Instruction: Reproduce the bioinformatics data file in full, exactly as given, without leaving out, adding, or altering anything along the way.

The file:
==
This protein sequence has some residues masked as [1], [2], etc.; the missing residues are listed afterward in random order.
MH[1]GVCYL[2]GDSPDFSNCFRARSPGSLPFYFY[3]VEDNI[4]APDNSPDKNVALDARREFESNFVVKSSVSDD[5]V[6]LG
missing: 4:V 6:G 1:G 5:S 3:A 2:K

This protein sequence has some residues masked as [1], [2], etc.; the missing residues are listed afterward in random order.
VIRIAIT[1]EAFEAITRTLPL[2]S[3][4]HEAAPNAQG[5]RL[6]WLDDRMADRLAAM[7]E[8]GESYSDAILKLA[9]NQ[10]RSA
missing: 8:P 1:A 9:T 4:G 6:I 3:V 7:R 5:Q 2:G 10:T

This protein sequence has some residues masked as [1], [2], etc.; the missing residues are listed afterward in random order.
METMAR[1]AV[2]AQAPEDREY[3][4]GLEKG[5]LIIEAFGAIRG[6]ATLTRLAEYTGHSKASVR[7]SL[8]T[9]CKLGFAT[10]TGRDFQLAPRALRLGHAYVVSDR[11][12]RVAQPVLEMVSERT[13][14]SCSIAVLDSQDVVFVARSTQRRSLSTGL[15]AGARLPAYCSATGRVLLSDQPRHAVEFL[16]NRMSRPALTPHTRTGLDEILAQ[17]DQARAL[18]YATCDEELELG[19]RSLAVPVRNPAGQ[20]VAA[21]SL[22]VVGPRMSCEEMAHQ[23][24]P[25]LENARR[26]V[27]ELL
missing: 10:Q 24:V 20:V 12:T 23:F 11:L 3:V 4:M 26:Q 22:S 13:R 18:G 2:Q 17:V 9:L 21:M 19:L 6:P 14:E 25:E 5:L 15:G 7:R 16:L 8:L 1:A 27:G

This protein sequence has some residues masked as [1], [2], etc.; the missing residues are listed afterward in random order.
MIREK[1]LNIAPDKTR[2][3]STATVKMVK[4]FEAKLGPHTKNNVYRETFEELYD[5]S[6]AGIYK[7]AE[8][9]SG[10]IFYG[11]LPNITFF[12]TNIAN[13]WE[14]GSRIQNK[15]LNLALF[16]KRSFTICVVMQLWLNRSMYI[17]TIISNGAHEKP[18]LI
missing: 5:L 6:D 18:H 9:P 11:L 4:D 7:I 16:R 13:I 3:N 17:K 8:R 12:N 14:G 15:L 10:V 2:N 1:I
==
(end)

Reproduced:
This protein sequence has some residues masked as [1], [2], etc.; the missing residues are listed afterward in random order.
MH[1]GVCYL[2]GDSPDFSNCFRARSPGSLPFYFY[3]VEDNI[4]APDNSPDKNVALDARREFESNFVVKSSVSDD[5]V[6]LG
missing: 4:V 6:G 1:G 5:S 3:A 2:K

This protein sequence has some residues masked as [1], [2], etc.; the missing residues are listed afterward in random order.
VIRIAIT[1]EAFEAITRTLPL[2]S[3][4]HEAAPNAQG[5]RL[6]WLDDRMADRLAAM[7]E[8]GESYSDAILKLA[9]NQ[10]RSA
missing: 8:P 1:A 9:T 4:G 6:I 3:V 7:R 5:Q 2:G 10:T

This protein sequence has some residues masked as [1], [2], etc.; the missing residues are listed afterward in random order.
METMAR[1]AV[2]AQAPEDREY[3][4]GLEKG[5]LIIEAFGAIRG[6]ATLTRLAEYTGHSKASVR[7]SL[8]T[9]CKLGFAT[10]TGRDFQLAPRALRLGHAYVVSDR[11][12]RVAQPVLEMVSERT[13][14]SCSIAVLDSQDVVFVARSTQRRSLSTGL[15]AGARLPAYCSATGRVLLSDQPRHAVEFL[16]NRMSRPALTPHTRTGLDEILAQ[17]DQARAL[18]YATCDEELELG[19]RSLAVPVRNPAGQ[20]VAA[21]SL[22]VVGPRMSCEEMAHQ[23][24]P[25]LENARR[26]V[27]ELL
missing: 10:Q 24:V 20:V 12:T 23:F 11:L 3:V 4:M 26:Q 22:S 13:R 18:G 2:Q 17:V 9:L 21:M 19:L 6:P 14:E 25:E 5:L 15:G 7:R 16:L 8:L 1:A 27:G

This protein sequence has some residues masked as [1], [2], etc.; the missing residues are listed afterward in random order.
MIREK[1]LNIAPDKTR[2][3]STATVKMVK[4]FEAKLGPHTKNNVYRETFEELYD[5]S[6]AGIYK[7]AE[8][9]SG[10]IFYG[11]LPNITFF[12]TNIAN[13]WE[14]GSRIQNK[15]LNLALF[16]KRSFTICVVMQLWLNRSMYI[17]TIISNGAHEKP[18]LI
missing: 5:L 6:D 18:H 9:P 11:L 4:D 7:I 16:R 13:I 3:N 17:K 8:R 12:N 14:G 15:L 10:V 2:N 1:I